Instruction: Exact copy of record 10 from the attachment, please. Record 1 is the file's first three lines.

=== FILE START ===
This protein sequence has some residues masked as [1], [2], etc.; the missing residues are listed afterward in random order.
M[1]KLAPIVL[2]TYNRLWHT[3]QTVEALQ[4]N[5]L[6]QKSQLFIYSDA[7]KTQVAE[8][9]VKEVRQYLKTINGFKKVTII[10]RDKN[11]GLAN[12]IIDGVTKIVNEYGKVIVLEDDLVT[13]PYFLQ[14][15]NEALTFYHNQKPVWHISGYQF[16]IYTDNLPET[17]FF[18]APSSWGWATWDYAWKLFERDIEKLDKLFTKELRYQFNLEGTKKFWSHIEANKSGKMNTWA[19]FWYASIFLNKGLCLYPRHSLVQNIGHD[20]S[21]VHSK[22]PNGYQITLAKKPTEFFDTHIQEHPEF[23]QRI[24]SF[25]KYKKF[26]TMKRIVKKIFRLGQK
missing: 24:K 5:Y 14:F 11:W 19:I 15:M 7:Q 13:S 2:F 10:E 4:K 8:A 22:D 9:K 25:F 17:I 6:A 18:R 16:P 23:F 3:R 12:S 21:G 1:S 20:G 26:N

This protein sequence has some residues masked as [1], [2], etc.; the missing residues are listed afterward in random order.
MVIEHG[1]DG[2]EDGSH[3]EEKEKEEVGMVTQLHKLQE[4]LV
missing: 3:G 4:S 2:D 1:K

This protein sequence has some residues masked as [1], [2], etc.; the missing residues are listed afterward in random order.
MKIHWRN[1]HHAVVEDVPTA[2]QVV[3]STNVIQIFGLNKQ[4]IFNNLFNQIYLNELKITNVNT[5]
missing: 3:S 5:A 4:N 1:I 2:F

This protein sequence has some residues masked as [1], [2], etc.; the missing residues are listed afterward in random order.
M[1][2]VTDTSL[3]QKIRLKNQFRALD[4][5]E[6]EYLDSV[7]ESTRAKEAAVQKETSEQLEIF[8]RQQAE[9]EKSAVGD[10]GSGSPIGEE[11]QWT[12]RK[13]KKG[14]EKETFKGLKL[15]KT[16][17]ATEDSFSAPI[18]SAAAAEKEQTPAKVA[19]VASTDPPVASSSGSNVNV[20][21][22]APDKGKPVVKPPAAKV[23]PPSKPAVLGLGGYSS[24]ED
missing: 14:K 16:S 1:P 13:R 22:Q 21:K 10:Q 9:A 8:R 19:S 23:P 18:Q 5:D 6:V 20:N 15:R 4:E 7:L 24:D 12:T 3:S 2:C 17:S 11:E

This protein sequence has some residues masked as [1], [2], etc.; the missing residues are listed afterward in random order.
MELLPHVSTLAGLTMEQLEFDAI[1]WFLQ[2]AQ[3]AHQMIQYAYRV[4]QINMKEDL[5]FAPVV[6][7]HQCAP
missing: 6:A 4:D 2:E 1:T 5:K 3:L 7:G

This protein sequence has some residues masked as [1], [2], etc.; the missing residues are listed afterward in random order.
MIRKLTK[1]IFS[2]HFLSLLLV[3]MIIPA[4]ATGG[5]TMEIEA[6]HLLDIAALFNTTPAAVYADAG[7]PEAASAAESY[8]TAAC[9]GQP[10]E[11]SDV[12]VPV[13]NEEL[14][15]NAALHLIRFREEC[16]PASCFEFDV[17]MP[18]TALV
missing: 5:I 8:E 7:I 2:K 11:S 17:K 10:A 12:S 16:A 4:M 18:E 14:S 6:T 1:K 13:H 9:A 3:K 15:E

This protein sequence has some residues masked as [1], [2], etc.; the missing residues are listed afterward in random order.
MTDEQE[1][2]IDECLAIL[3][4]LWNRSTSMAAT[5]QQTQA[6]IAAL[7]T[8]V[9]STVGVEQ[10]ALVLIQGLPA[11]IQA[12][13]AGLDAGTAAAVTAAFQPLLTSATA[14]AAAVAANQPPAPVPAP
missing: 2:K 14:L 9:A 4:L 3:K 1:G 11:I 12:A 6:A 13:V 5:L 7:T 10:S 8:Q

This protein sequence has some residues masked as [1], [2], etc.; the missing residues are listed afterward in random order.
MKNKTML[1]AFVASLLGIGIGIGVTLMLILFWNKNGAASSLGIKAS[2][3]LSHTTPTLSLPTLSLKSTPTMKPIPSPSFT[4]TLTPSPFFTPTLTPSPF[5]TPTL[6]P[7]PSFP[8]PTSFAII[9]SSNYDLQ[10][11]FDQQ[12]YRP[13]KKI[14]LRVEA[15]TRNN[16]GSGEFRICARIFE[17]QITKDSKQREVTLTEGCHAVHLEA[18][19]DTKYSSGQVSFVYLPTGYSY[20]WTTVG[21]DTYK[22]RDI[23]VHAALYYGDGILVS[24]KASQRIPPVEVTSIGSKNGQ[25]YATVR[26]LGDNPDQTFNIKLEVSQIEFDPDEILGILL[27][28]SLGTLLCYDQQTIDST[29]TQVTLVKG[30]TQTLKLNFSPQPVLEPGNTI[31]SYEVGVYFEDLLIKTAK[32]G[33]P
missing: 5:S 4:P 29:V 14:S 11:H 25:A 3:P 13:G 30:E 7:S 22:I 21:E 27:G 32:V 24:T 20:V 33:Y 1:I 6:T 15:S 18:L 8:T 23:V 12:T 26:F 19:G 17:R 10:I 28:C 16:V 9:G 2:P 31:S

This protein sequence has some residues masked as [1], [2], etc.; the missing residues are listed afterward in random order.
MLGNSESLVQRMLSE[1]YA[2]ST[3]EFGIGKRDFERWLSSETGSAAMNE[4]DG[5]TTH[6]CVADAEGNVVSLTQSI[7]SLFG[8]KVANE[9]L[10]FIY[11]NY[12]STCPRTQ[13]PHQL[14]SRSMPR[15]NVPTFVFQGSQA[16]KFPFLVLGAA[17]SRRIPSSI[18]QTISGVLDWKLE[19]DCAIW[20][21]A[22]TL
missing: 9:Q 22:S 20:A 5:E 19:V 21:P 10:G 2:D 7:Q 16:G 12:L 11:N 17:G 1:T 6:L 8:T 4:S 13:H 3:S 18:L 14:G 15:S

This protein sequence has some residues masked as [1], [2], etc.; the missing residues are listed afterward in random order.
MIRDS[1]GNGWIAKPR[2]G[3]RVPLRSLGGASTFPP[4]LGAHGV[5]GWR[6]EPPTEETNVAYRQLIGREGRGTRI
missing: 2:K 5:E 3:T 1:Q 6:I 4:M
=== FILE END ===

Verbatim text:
This protein sequence has some residues masked as [1], [2], etc.; the missing residues are listed afterward in random order.
MIRDS[1]GNGWIAKPR[2]G[3]RVPLRSLGGASTFPP[4]LGAHGV[5]GWR[6]EPPTEETNVAYRQLIGREGRGTRI
missing: 2:K 5:E 3:T 1:Q 6:I 4:M